Fresh from his first television role on the ground-breaking series Anatomy for Beginners, Hull-York pathologist Professor John Lee tells Clive Crouch why he thinks the critics are dredging up dead arguments.
Blood, guts and plenty of naked flesh. Anatomy for Beginners had all the ingredients of a standard late night TV show, but according to Professor John Lee, such a characterisation is at best unfair, at worst ignorant. True, the warnings were repeated ad nauseum: ‘This show contains scenes that some viewers may find disturbing.’ Yet the series of televised dissections, which the Hull-York Medical School pathologist co-presented, had a genuine purpose – and he feels, attracted some serious interest.
“It was very intensive”, he says, talking on the phone from the labs at Rotherham Hospital. “We shot the four programmes on four consecutive days. It was all done without a script and without an autocue, so basically we worked out a running order and then delivered a real lecture demonstration in front of an audience.”
Lee provided a commentary whilst his colleague, the so-called ‘controversial’ German anatomist Dr Gunther von Hagens, conducted a number of dissections to investigate the systems of the body: Movement, circulation, digestion and reproduction. Mixed in with this were images, preserved body parts and live models, on whose skin the organs were drawn. “It had to go right on the day. Once you’ve started you can’t go back.” Indeed, the set-up impressed a Hollywood director’s wife watching in the studio, who told participants she’d never seen a project of similar ambition shot on such a tight schedule.
Having trained as a hospital doctor, Lee specialised in pathology – the study of diseased tissues – in 1990. Now a consultant for the NHS, he also lectures Hull-York medical students. He got involved in the show after working on Europe’s first televised autopsy, conducted by von Hagens two years ago. He was subsequently invited back by producers to co-present Anatomy for Beginners. The series, filmed late last year, has just finished its first airing on Channel 4.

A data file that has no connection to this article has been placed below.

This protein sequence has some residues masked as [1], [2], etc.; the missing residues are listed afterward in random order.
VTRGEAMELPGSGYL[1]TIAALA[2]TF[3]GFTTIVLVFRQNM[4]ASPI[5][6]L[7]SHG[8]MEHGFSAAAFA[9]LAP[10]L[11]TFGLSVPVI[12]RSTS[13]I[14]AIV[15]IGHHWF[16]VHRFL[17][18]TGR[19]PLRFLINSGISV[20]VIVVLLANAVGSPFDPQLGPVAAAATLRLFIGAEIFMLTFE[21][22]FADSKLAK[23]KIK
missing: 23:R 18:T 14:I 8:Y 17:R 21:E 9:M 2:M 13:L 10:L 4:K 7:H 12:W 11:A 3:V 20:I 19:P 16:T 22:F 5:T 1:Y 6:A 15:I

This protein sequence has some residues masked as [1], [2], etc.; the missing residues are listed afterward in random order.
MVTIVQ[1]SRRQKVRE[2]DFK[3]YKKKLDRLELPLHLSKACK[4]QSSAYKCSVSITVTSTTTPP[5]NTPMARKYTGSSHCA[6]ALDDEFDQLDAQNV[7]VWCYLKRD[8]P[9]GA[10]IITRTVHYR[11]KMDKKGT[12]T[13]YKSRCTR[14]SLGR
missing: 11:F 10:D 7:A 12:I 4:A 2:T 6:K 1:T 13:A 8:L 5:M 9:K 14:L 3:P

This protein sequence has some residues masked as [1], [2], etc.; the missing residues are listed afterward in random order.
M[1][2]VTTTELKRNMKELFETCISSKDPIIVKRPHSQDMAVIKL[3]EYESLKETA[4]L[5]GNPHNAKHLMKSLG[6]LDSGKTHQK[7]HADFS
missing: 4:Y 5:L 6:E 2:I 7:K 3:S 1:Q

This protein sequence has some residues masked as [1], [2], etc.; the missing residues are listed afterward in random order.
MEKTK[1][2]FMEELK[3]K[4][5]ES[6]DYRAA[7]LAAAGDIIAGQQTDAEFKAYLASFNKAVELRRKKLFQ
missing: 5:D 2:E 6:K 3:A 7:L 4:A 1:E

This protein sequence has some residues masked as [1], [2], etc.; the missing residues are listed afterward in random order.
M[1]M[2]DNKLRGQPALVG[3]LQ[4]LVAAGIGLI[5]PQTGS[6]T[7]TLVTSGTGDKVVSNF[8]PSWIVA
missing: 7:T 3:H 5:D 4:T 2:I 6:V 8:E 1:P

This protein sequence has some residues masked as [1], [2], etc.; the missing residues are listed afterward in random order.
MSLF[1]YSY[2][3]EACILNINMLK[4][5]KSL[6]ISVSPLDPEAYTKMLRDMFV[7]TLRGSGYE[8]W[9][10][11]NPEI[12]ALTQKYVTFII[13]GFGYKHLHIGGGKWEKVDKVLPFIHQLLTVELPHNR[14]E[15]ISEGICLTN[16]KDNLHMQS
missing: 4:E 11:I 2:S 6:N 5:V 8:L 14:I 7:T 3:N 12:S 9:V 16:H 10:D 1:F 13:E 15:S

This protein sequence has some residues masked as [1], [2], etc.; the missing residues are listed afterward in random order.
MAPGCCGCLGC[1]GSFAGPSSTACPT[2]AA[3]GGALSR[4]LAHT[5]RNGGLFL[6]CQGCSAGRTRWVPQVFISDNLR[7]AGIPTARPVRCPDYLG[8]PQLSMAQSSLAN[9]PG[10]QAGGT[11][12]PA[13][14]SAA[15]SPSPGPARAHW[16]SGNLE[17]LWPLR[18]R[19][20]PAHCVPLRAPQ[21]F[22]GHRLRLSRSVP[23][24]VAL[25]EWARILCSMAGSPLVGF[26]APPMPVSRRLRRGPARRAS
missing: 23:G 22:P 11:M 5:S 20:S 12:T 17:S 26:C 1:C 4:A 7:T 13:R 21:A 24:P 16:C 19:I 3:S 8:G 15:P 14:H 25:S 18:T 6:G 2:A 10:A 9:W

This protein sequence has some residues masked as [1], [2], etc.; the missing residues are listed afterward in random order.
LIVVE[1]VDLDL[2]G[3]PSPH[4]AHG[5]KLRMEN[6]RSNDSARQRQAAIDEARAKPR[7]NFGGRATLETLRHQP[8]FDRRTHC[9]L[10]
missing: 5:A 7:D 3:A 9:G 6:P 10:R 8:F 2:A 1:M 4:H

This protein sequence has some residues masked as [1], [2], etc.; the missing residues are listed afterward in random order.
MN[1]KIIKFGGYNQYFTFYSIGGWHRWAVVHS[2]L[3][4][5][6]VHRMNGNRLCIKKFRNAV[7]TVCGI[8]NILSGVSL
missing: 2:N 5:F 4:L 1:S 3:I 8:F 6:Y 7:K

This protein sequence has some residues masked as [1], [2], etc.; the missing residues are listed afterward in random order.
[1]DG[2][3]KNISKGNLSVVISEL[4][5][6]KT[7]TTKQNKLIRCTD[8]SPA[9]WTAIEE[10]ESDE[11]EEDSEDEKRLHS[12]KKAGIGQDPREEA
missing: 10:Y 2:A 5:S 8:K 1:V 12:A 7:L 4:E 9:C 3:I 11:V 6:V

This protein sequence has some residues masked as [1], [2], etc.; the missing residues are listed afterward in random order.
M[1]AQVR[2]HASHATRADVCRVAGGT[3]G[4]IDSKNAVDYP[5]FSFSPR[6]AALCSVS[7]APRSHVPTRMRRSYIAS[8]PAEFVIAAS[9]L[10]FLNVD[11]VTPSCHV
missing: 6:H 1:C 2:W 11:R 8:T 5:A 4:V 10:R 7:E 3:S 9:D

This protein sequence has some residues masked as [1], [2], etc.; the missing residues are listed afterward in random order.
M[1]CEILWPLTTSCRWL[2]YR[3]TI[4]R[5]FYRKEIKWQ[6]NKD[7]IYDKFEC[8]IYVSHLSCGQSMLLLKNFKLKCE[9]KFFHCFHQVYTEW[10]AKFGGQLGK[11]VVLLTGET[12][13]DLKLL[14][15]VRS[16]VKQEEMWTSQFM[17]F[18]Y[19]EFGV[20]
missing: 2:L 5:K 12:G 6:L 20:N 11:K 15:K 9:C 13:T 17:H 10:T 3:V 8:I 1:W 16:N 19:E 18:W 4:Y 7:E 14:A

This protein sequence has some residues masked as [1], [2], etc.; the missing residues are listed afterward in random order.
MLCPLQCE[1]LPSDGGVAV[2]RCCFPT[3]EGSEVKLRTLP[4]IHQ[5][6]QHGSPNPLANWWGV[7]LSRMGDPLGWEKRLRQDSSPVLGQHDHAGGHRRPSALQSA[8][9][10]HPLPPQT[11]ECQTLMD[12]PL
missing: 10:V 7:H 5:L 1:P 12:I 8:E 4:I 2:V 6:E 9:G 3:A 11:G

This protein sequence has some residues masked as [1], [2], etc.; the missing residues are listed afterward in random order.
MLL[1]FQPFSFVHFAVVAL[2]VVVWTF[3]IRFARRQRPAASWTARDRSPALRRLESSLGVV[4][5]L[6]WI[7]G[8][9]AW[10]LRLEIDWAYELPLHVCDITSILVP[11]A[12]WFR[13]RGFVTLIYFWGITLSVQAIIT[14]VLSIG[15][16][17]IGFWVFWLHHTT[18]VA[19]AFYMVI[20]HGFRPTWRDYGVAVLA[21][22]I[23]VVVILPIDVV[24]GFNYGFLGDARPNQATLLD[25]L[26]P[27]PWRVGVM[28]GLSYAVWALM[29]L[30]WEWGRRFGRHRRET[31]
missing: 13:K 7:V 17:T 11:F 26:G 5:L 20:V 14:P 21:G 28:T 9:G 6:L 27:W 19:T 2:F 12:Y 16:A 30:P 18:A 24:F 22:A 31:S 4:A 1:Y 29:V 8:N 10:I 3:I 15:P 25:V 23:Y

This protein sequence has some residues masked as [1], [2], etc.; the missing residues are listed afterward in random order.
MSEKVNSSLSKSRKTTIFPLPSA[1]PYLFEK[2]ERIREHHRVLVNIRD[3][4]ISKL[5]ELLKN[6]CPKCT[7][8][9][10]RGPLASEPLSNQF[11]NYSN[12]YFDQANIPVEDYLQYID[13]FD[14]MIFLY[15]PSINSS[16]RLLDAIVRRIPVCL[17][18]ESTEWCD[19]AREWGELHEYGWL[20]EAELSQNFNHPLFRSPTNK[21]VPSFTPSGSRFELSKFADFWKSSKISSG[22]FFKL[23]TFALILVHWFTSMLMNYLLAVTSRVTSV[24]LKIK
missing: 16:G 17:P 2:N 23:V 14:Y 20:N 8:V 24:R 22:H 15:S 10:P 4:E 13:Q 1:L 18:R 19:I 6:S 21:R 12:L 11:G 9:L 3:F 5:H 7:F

I tell Lee I found the programmes intriguing, but stomach churning, and wonder how he copes on a day-to-day basis. “The shock horror element of ‘Oh my God, they’re doing a dissection’ is always there to start with, but like everything else you get used to it”, he remarks. There can’t be much choice, with some pathologists doing up to 300 post-mortems a year, even if they don’t involve taking things apart as much as the Anatomy demonstrations. “In autopsies, there’s normally just one cut made down the middle of the body. You take out the main organs – heart, lungs, liver, kidneys and so on – examine them, and then put them back in again.” So those fearing that their genitals will succumb to the scalpel after death – as happened in the reproduction episode – can relax? “Well, you might need to take out the testes in some cases.”
Apparently though, the job isn’t all about corpses. Pathologists also analyse tissue taken from live patients to determine what’s wrong, and that for Lee is the toughest part of the job. “You do get samples from children, teenagers, 20-30 year olds with pretty nasty diseases that you have to diagnose. It makes you aware of your own mortality.” Does that bother him? “You have to live with it. I guess pathologists don’t tend to be a particularly nervous kind of person.” I try fishing for an amusing anecdote, but he sees it as a straightforward professional job. “You have your laugh outside the mortuary”, he says tersely.
Lee is unquestionably the serious scientist, and this is what comes across on screen (although he urges me not to “peddle caricatures”). Take for instance, the time when von Hagens introduced a preserved body, of which only a few bones and the blood vessels remained. “Zis is an extraordinary specimen”, he announced, proceeding to explain how arterial pressure had given the figure a “post mortal erection.” Thousands cracked up, the camera cut to anguished-looking faces in the studio audience, but Lee somehow kept a straight face.
Unsurprisingly then, his main motivation for doing the series was “the educational side. People should be able to see things for themselves. It’s healthier for us as a public if people know something about how we’re made. Hopefully then people will be encouraged to take care of their own bodies more.”